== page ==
The Maria Sibylla Merian Institute for Advanced Studies in Africa (MIASA) is an international research center at the University of Ghana in Legon, Accra. The Institute facilitates the cooperation of Ghanaian scientists with their international peers beyond disciplinary and geographical boundaries. In order to achieve this goal, MIASA is awarding scholarships to junior and more established researchers. These researchers will work during a pre-project phase from 2018 till 2020 on the central topic Sustainable Governance. Governance shall be defined as the interplay of informal and formal rules that guide public affairs and are embedded into the social, material and cultural practices of daily life. The three research foci of MIASA, under the heading of Sustainable Governance, are: transformation towards sustainability, sustainable Conflict Management, and sustainable democracy.
MIASA is committed to reducing global asymmetries in the production of knowledge and aims to facilitate stronger cooperation among and between researchers in both Anglo- and Francophone Africa. The central goal of MIASA is to enhance the visibility of scientific research conducted by researchers from Sub-Saharan Africa who are working in the social sciences and humanities.
The Arnold Bergstraesser Institute (ABI) and additional consortium partners in Germany (Freiburg Institute for Advanced Studies – FRIAS; Centre for Interdisciplinary African Studies, Goethe-Universität Frankfurt; German Historical Institute in Paris/Max-Weber-Foundation; Institute of African Affairs, German Institute of Global and Areas Studies (GIGA) in Hamburg; Department of Politics and Public Administration, University Konstanz), France (Point Sud), Senegal (Centre de Recherches sur les Politiques Sociales - CREPOS) and Ghana (Kofi Annan International Peacekeeping Training Centre - KAIPTC and The Ghana Center for Democratic Development - CDD-Ghana) are involved in the establishment of the research center. The Centre de Recherches sur les Politiques Sociales in Dakar/Senegal serves a second site of MIASA.
Professor Andreas Mehler (Director of the ABI) is the Chair of the Executive Council of MIASA and the initiator of the project. Based upon its academic and country specific expertise, the ABI is working with MIASA in developing and designing its research program, as well as in identifying multiples actors in academia and society that will be active in the MIASA network. Furthermore the ABI will be hosting delegations from Africa within the framework of MIASA.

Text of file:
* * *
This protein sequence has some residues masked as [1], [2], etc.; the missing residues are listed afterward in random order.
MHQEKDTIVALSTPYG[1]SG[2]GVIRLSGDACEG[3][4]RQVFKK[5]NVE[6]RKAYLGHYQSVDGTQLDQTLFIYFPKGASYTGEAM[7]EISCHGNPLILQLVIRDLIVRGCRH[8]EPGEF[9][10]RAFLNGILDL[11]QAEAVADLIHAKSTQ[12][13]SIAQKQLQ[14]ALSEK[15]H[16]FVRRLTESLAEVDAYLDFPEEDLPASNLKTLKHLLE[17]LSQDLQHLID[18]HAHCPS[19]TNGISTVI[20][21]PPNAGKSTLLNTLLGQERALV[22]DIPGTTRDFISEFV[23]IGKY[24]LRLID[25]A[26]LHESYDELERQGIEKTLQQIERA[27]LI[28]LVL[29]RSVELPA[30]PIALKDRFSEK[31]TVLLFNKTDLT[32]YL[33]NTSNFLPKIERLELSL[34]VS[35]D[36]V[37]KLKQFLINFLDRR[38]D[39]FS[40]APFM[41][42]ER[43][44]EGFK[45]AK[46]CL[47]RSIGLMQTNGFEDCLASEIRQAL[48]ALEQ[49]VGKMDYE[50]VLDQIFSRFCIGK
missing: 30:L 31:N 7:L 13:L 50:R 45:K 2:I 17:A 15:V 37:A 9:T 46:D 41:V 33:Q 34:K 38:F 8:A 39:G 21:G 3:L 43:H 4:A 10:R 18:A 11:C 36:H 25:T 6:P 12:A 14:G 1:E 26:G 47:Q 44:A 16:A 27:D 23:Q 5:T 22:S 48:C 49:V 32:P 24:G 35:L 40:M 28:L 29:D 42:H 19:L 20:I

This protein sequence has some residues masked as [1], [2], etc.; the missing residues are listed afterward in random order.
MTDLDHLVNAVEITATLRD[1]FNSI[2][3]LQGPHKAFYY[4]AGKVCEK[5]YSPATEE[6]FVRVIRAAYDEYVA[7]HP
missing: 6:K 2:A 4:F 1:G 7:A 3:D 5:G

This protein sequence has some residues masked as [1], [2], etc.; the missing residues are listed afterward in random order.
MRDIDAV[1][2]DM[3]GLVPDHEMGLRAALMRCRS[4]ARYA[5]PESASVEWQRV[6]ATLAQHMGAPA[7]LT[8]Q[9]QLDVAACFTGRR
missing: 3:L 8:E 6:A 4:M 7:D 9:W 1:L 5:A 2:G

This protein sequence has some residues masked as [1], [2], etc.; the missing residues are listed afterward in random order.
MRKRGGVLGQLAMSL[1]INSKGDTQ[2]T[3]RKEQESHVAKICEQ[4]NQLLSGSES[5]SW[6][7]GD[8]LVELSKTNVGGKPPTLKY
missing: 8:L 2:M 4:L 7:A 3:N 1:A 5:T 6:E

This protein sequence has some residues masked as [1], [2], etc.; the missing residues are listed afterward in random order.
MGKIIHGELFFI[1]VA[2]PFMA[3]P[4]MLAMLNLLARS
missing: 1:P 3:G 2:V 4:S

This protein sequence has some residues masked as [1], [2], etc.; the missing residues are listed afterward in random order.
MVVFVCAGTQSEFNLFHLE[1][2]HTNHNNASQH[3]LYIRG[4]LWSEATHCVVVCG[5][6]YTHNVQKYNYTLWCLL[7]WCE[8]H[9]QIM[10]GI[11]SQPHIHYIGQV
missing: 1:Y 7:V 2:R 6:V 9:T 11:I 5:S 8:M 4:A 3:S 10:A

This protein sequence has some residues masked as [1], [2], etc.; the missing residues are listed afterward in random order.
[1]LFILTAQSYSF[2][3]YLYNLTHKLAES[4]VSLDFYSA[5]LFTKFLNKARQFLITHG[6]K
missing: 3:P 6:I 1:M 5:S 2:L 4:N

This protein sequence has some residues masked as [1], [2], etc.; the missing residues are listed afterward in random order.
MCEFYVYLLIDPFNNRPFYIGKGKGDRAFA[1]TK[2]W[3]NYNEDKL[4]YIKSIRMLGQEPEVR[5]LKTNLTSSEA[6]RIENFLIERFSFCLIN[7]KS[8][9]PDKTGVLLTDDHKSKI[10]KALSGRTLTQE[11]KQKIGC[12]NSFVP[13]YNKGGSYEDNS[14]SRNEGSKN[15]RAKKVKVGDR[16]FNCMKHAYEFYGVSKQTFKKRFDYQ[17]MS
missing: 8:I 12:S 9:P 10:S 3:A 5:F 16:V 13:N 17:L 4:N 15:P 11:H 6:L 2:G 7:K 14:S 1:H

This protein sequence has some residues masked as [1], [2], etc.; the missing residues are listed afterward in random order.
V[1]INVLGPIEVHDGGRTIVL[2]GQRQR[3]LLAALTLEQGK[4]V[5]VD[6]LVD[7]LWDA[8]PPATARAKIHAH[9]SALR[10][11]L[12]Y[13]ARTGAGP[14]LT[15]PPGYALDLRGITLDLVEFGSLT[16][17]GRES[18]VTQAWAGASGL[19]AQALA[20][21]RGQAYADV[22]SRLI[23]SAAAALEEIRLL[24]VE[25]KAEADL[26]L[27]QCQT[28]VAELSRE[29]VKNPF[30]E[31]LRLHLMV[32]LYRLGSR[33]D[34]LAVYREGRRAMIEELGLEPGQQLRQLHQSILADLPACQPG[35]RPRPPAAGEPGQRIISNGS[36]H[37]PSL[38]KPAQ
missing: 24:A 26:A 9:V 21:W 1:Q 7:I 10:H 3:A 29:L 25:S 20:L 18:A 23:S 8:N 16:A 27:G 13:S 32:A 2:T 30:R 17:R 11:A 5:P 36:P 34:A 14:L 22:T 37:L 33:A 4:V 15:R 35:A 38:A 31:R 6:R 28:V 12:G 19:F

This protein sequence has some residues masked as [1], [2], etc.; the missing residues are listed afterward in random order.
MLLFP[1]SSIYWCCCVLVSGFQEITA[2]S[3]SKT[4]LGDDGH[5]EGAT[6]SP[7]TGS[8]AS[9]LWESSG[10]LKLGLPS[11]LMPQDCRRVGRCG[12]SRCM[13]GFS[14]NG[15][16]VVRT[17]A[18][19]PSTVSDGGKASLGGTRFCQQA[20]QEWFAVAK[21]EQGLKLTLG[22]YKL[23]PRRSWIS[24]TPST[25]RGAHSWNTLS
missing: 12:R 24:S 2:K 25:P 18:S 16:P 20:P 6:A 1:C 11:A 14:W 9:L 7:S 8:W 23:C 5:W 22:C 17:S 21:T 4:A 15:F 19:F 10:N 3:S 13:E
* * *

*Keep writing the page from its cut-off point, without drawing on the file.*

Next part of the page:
The establishment of MIASA will be matched with the establishment of an Africa Center at the University of Freiburg under the direction of the ABI. This Africa Center will serve as a leading center in Europe informing about recent innovations in research and teaching within the field of Africa Studies. Reciprocity will be the guiding motive. This means that the Africa Center will be designed and developed in cooperation with our African partners in MIASA and as well with German and European colleagues conducting research on Africa. This approach centers the promotion of African-European exchange on equal terms.
The results of the research conducted within the framework of MIASA and the Africa Center will be made accessible to a broad scientific audience, as well as to the general public by the ABI, e. g. through public lectures, (open access) publications, conferences, workshops and summer schools.
The African-European exchange of knowledge through MIASA –the 4th Maria Sibylla Merian Centre for Advanced Studies – is financed by the German Federal Ministry for Education and Research/ Bundesministerium für Bildung und Forschung (BMBF). The costs for staff, administration and operating costs will be incurred by the University of Ghana.
Additional information on MIASA can be found here: www.mias-africa.org
The current press release about the opening conference of MIASA in Accra / Ghana can be found here.
Information about the other Maria Sibylla Merian Centers can be found here: https://www.bmbf.de/de/maria-sibylla-merian-centres-5181.html
International workshop: Issues of Restitution and Repatriation of Looted and Illegally Acquired African Objects in European Museums
- 13-14 December 2018
- Institute of African Studies, Conference Room, University of Ghana
Issues bordering on the demands for repatriation and restitution of looted and illegally acquired African cultural objects in European museums back to their Africa source communities are gaining currency. Though scholars have shied away from intellectually debating these issues on the African continent, French President Macron’s speech on his promise to return such objects in French museums to their respective countries in Africa has provided an impetus. Thus, the need for such intellectual debates on this discourse in order to find common grounds for fairness and as a way of informing policy decisions among African governments for historical justice, has become pertinent. Engaging in constructive talks about returning objects is an arduous task with varied hydra-headed political, legal, ethical, economic, socio-cultural and human rights ramifications. Cultural objects that are under such restitution demands are not limited to only African objects or by Africans or African countries. There are inter and intra-European as well as Euro-Asian and Euro-American demands.
By invitation only.